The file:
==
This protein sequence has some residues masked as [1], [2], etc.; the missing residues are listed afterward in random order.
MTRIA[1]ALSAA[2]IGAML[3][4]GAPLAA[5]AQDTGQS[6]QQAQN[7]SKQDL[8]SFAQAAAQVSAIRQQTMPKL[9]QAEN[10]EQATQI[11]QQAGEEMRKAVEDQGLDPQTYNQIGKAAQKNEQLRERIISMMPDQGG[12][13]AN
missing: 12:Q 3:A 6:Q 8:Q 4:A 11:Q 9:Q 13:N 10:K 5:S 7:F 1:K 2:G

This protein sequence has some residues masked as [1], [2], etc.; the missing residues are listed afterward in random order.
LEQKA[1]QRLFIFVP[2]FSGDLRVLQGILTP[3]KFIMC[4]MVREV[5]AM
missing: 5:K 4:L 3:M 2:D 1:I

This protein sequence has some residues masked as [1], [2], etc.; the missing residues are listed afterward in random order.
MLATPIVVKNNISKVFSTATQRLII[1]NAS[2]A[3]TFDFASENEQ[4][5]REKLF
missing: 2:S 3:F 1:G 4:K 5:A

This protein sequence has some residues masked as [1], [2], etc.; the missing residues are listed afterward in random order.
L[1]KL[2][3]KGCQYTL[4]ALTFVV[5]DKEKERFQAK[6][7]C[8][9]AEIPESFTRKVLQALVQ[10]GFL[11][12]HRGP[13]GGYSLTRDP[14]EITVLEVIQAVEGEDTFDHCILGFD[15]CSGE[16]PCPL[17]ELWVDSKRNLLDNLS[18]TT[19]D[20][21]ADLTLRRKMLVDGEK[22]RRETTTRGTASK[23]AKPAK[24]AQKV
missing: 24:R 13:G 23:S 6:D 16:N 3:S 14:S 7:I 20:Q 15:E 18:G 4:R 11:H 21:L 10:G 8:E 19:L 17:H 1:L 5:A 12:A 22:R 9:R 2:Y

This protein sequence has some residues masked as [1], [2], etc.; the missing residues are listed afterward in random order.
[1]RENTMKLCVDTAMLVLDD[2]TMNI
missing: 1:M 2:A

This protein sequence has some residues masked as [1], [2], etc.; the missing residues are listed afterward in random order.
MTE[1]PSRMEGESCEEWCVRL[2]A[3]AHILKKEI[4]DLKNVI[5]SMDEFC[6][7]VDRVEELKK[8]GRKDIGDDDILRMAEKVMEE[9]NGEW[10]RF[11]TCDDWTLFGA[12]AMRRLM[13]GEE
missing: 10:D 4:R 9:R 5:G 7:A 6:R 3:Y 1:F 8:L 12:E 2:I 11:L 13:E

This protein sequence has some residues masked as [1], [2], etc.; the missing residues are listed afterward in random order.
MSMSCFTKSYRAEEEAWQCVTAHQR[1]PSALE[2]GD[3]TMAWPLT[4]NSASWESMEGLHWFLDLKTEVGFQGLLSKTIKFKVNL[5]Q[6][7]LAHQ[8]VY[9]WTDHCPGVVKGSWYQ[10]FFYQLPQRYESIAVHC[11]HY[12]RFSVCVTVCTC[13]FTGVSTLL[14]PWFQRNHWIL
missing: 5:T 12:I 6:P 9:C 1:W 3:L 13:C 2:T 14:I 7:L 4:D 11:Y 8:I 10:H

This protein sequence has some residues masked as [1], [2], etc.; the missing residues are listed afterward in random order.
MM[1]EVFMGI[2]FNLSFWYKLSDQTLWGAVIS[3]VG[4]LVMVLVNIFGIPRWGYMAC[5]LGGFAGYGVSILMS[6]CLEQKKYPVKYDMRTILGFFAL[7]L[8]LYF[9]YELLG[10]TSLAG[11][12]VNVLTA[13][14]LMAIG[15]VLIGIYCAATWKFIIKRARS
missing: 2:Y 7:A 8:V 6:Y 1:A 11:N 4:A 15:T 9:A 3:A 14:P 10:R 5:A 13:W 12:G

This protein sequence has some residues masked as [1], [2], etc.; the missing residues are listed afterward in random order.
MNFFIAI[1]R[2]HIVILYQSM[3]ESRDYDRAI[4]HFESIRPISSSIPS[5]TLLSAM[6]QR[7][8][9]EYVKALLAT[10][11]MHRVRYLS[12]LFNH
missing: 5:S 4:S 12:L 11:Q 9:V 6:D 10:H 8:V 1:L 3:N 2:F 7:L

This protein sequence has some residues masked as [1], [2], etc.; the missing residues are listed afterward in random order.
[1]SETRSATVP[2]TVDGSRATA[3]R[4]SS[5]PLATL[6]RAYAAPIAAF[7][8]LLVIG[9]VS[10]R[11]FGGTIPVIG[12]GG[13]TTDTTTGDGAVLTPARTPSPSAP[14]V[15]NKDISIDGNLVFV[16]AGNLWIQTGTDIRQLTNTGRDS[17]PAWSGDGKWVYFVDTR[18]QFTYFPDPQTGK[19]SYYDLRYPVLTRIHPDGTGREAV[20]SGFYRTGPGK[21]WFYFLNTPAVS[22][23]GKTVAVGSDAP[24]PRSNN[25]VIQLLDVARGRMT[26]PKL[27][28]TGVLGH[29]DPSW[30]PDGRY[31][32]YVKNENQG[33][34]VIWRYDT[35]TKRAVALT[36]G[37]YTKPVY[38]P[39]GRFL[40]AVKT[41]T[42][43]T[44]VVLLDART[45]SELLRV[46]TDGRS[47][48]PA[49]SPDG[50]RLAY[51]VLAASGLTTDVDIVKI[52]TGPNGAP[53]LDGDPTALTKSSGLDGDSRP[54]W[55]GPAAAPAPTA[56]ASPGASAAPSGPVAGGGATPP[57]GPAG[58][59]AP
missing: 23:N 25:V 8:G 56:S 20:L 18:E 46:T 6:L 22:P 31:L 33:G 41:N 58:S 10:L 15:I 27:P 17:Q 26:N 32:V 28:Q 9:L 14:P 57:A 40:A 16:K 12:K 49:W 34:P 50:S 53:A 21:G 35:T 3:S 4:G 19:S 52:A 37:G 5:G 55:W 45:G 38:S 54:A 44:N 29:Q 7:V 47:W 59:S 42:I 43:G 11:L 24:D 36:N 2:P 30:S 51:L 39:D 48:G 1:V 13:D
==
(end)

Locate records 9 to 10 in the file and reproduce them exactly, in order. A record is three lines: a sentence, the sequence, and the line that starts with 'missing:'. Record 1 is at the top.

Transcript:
This protein sequence has some residues masked as [1], [2], etc.; the missing residues are listed afterward in random order.
MNFFIAI[1]R[2]HIVILYQSM[3]ESRDYDRAI[4]HFESIRPISSSIPS[5]TLLSAM[6]QR[7][8][9]EYVKALLAT[10][11]MHRVRYLS[12]LFNH
missing: 5:S 4:S 12:L 11:Q 9:V 6:D 10:H 8:V 1:L 3:N 2:F 7:L

This protein sequence has some residues masked as [1], [2], etc.; the missing residues are listed afterward in random order.
[1]SETRSATVP[2]TVDGSRATA[3]R[4]SS[5]PLATL[6]RAYAAPIAAF[7][8]LLVIG[9]VS[10]R[11]FGGTIPVIG[12]GG[13]TTDTTTGDGAVLTPARTPSPSAP[14]V[15]NKDISIDGNLVFV[16]AGNLWIQTGTDIRQLTNTGRDS[17]PAWSGDGKWVYFVDTR[18]QFTYFPDPQTGK[19]SYYDLRYPVLTRIHPDGTGREAV[20]SGFYRTGPGK[21]WFYFLNTPAVS[22][23]GKTVAVGSDAP[24]PRSNN[25]VIQLLDVARGRMT[26]PKL[27][28]TGVLGH[29]DPSW[30]PDGRY[31][32]YVKNENQG[33][34]VIWRYDT[35]TKRAVALT[36]G[37]YTKPVY[38]P[39]GRFL[40]AVKT[41]T[42][43]T[44]VVLLDART[45]SELLRV[46]TDGRS[47][48]PA[49]SPDG[50]RLAY[51]VLAASGLTTDVDIVKI[52]TGPNGAP[53]LDGDPTALTKSSGLDGDSRP[54]W[55]GPAAAPAPTA[56]ASPGASAAPSGPVAGGGATPP[57]GPAG[58][59]AP
missing: 23:N 25:V 8:G 56:S 20:L 18:E 46:T 6:L 22:P 31:L 33:G 41:N 58:S 10:L 15:I 27:P 17:Q 26:N 32:V 28:Q 9:L 14:P 57:A 40:A 16:K 12:K 49:W 34:P 50:S 53:A 21:G 35:T 3:S 4:G 19:S 52:A 37:G 5:G 55:W 45:G 38:S 54:A 44:N 29:Q 7:V 47:W 59:S 42:I 43:G 11:L 24:D 36:N 2:P 30:S 51:L 39:D 48:G 1:V 13:D